Category Archives: Marketing

Racist or Borderline Brilliant?

EquinoxLast night, while doing some insomnia-induced Facebook feed flipping, I came across a piece of Equinox Gym’s “Commit To Something” campaign as a sponsored ad. It showed up in my feed because 6 of my Friends “like” Equinox. My eyebrows were raised by seeing a bunch of white folks with somewhat unimpeachable looks being touted by two black, three asian and one hispanic friends of mine. Of course, they had no active part in the image presented with their names attached, but it struck me. To be fair, the “Commit To Something” campaign shows diversity, but it also leaves a lot of room to interpretation. Oddly, when I read about the thinking behind the campaign, provocation seemed to be the core driver when it needn’t be.

Perhaps subconsciously, Equinox and Weiden & Kennedy tapped into a conceit that has pervaded their perfect audience for centuries – exclusive and unattainable beauty as conveyed in the fashion industry for…ever. The high-end fashion industry parades clothes on catwalks around the world revealing clothing that can neither be afforded or worn by nearly all humans. Luckily for Equinox, their audience profile fills a larger percentage of the population, and Equinox extends their exclusive feel through this campaign. Additionally, it seems that they have smartly already primped the pipeline of content to consistently feed the campaign with videos, #committosomething social content and more.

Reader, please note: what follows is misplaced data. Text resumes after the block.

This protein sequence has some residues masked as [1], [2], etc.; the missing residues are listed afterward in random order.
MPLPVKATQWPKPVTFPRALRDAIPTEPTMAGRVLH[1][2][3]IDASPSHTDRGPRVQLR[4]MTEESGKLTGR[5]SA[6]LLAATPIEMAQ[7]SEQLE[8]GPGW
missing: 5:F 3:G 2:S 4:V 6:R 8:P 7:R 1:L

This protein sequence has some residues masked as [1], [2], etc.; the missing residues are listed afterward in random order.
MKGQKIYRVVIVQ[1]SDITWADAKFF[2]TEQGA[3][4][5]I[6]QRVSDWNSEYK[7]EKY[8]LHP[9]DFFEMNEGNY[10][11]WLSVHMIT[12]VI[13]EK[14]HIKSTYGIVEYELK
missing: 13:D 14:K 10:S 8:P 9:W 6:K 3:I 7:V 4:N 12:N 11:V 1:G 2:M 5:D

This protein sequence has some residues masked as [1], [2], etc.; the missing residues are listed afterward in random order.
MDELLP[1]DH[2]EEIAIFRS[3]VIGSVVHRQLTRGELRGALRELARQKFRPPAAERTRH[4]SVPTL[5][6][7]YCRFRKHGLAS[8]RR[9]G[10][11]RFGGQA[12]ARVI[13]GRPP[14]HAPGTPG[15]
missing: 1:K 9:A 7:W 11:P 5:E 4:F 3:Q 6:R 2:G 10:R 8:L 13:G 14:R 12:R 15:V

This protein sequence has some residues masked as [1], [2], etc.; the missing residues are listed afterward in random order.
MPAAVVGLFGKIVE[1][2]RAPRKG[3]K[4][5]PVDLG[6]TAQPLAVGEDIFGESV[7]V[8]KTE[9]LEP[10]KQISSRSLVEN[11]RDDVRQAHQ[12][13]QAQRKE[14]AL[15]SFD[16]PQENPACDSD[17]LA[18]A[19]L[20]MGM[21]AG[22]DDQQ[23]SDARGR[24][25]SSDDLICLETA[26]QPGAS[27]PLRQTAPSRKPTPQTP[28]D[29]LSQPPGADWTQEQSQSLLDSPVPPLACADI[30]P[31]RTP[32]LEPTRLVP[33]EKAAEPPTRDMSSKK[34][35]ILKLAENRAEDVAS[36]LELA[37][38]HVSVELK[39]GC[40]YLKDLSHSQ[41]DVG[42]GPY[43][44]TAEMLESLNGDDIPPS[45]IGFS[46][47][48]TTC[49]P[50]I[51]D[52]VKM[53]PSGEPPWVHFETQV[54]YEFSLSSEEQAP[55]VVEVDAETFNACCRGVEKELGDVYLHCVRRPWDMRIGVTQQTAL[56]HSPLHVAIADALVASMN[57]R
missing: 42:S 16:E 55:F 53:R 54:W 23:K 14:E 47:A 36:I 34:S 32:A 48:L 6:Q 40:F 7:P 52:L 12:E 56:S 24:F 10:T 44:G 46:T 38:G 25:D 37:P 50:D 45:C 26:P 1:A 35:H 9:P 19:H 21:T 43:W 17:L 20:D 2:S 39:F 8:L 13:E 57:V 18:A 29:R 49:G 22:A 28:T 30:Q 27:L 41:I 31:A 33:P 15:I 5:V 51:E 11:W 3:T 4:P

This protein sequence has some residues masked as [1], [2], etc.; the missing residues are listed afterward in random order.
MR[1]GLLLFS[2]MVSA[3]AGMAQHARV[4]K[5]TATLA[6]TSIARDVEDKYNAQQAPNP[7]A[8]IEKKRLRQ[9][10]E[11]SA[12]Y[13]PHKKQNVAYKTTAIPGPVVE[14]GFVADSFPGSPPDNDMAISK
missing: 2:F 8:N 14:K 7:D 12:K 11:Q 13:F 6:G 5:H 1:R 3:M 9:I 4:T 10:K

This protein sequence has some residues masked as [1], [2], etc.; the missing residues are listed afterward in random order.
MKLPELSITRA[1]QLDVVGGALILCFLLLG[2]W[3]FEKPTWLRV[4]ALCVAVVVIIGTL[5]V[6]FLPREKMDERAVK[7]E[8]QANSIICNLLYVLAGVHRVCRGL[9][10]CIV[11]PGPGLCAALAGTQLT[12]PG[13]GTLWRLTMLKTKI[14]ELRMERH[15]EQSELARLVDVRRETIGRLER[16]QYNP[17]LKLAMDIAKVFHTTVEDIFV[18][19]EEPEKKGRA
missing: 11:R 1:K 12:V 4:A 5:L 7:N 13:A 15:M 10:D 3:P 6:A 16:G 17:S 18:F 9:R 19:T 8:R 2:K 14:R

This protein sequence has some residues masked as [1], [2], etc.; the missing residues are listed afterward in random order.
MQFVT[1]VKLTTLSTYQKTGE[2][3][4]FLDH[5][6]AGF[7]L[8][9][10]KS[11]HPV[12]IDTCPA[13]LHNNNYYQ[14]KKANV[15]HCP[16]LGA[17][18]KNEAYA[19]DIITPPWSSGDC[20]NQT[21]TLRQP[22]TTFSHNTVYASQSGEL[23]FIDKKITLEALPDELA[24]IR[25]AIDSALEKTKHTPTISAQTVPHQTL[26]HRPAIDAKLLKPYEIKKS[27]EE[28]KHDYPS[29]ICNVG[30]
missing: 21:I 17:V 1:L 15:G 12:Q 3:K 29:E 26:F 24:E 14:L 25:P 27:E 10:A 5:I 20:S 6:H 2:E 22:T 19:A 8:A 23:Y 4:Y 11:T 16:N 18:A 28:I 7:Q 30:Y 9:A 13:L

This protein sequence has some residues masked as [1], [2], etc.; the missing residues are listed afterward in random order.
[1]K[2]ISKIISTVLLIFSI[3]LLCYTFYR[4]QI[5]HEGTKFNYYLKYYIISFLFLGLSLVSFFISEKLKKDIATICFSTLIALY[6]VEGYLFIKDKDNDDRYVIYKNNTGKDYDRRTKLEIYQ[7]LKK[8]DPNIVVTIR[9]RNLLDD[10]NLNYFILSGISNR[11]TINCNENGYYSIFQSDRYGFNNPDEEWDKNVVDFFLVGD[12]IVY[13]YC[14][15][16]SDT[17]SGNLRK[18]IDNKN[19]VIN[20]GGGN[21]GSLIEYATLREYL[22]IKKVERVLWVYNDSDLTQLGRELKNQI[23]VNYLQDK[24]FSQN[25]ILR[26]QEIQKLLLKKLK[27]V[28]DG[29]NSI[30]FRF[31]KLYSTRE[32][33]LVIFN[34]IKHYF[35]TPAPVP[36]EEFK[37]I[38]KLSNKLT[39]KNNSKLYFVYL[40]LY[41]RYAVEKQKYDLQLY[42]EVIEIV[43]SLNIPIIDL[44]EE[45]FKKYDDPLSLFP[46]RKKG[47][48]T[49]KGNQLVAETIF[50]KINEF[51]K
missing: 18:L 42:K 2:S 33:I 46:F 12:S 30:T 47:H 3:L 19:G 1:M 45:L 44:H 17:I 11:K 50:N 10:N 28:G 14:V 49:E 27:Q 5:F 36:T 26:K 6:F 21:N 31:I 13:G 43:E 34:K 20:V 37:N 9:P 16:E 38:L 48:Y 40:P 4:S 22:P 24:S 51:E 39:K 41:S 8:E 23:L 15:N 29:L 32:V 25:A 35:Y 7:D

So, while many may ask why a gym doesn’t show normal people sweating on treadmills, Equinox is strong in it’s brand awareness and holds fast to their place in the industry as the purveyors of high-end gym offerings for exclusive individuals. I don’t know that they need to provoke anyone in order to convey who they are, but at least they’re having fun with it.

Say It Ain’t So! More Great Cup ‘a Joe Tech?

This morning, while putting gas in my car, I pulled out my mobile device and placed a mobile order for a Venti Latte (1% Milk and No Foam) with around 5 button presses on the Starbucks mobile app. When the gas was filled, I jumped in the car and drove 100 yards to the nearest Starbucks (I live in Los Angeles, after all…) and walked past a line of 18 people transfixed by their mobile devices while standing in line to grab my coffee that was just popping up on the counter. I still don’t get it. How can so many people not be using this great piece of technology?